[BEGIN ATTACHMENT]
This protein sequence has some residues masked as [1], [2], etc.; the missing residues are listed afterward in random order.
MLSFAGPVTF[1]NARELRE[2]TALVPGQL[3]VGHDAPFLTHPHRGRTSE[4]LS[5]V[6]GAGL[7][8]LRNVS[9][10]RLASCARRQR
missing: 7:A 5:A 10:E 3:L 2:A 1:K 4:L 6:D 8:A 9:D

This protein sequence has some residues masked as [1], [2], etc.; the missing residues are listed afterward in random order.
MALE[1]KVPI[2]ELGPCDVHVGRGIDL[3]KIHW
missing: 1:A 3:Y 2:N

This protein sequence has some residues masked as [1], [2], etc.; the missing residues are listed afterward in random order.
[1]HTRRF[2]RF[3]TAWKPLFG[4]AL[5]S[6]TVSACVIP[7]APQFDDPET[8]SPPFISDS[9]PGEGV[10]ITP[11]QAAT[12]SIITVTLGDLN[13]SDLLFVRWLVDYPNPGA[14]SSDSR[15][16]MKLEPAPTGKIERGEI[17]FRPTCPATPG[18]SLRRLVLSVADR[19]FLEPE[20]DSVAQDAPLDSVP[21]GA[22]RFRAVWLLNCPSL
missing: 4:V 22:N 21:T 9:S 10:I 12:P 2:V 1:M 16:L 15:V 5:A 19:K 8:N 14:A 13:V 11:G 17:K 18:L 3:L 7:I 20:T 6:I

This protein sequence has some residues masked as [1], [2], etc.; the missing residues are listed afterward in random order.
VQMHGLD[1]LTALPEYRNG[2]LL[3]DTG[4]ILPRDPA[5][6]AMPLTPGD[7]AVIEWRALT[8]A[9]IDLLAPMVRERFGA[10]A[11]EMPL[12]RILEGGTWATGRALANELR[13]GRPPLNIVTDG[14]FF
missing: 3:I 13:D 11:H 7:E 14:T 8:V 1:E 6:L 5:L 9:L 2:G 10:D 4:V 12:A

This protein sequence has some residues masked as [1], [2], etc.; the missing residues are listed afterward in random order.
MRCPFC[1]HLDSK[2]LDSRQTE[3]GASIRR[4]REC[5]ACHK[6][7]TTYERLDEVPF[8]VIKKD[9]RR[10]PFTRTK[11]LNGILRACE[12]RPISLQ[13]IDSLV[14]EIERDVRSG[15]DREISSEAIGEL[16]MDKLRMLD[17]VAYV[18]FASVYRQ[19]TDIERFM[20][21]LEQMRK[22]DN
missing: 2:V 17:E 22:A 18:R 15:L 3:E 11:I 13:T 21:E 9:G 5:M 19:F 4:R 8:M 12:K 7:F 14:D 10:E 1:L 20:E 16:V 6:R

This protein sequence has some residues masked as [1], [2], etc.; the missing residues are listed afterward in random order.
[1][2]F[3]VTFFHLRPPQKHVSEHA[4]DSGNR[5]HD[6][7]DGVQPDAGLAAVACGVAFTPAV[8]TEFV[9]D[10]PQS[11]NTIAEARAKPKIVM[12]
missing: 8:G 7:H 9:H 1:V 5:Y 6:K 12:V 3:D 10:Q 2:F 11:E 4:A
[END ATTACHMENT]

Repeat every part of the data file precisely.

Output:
This protein sequence has some residues masked as [1], [2], etc.; the missing residues are listed afterward in random order.
MLSFAGPVTF[1]NARELRE[2]TALVPGQL[3]VGHDAPFLTHPHRGRTSE[4]LS[5]V[6]GAGL[7][8]LRNVS[9][10]RLASCARRQR
missing: 7:A 5:A 10:E 3:L 2:A 1:K 4:L 6:D 8:A 9:D

This protein sequence has some residues masked as [1], [2], etc.; the missing residues are listed afterward in random order.
MALE[1]KVPI[2]ELGPCDVHVGRGIDL[3]KIHW
missing: 1:A 3:Y 2:N

This protein sequence has some residues masked as [1], [2], etc.; the missing residues are listed afterward in random order.
[1]HTRRF[2]RF[3]TAWKPLFG[4]AL[5]S[6]TVSACVIP[7]APQFDDPET[8]SPPFISDS[9]PGEGV[10]ITP[11]QAAT[12]SIITVTLGDLN[13]SDLLFVRWLVDYPNPGA[14]SSDSR[15][16]MKLEPAPTGKIERGEI[17]FRPTCPATPG[18]SLRRLVLSVADR[19]FLEPE[20]DSVAQDAPLDSVP[21]GA[22]RFRAVWLLNCPSL
missing: 4:V 22:N 21:T 9:S 10:I 12:P 2:V 1:M 16:L 15:V 5:A 19:K 8:N 14:A 13:V 11:G 17:K 18:L 3:L 7:I 20:T 6:I

This protein sequence has some residues masked as [1], [2], etc.; the missing residues are listed afterward in random order.
VQMHGLD[1]LTALPEYRNG[2]LL[3]DTG[4]ILPRDPA[5][6]AMPLTPGD[7]AVIEWRALT[8]A[9]IDLLAPMVRERFGA[10]A[11]EMPL[12]RILEGGTWATGRALANELR[13]GRPPLNIVTDG[14]FF
missing: 3:I 13:D 11:H 7:E 14:T 8:V 1:E 6:L 5:L 9:L 2:G 10:D 4:V 12:A

This protein sequence has some residues masked as [1], [2], etc.; the missing residues are listed afterward in random order.
MRCPFC[1]HLDSK[2]LDSRQTE[3]GASIRR[4]REC[5]ACHK[6][7]TTYERLDEVPF[8]VIKKD[9]RR[10]PFTRTK[11]LNGILRACE[12]RPISLQ[13]IDSLV[14]EIERDVRSG[15]DREISSEAIGEL[16]MDKLRMLD[17]VAYV[18]FASVYRQ[19]TDIERFM[20][21]LEQMRK[22]DN
missing: 2:V 17:E 22:A 18:R 15:L 3:E 11:I 13:T 21:E 9:G 5:M 19:F 4:R 8:M 12:K 7:F 14:D 10:E 1:L 20:E 16:V 6:R

This protein sequence has some residues masked as [1], [2], etc.; the missing residues are listed afterward in random order.
[1][2]F[3]VTFFHLRPPQKHVSEHA[4]DSGNR[5]HD[6][7]DGVQPDAGLAAVACGVAFTPAV[8]TEFV[9]D[10]PQS[11]NTIAEARAKPKIVM[12]
missing: 8:G 7:H 9:H 1:V 5:Y 6:K 12:V 3:D 10:Q 2:F 11:E 4:A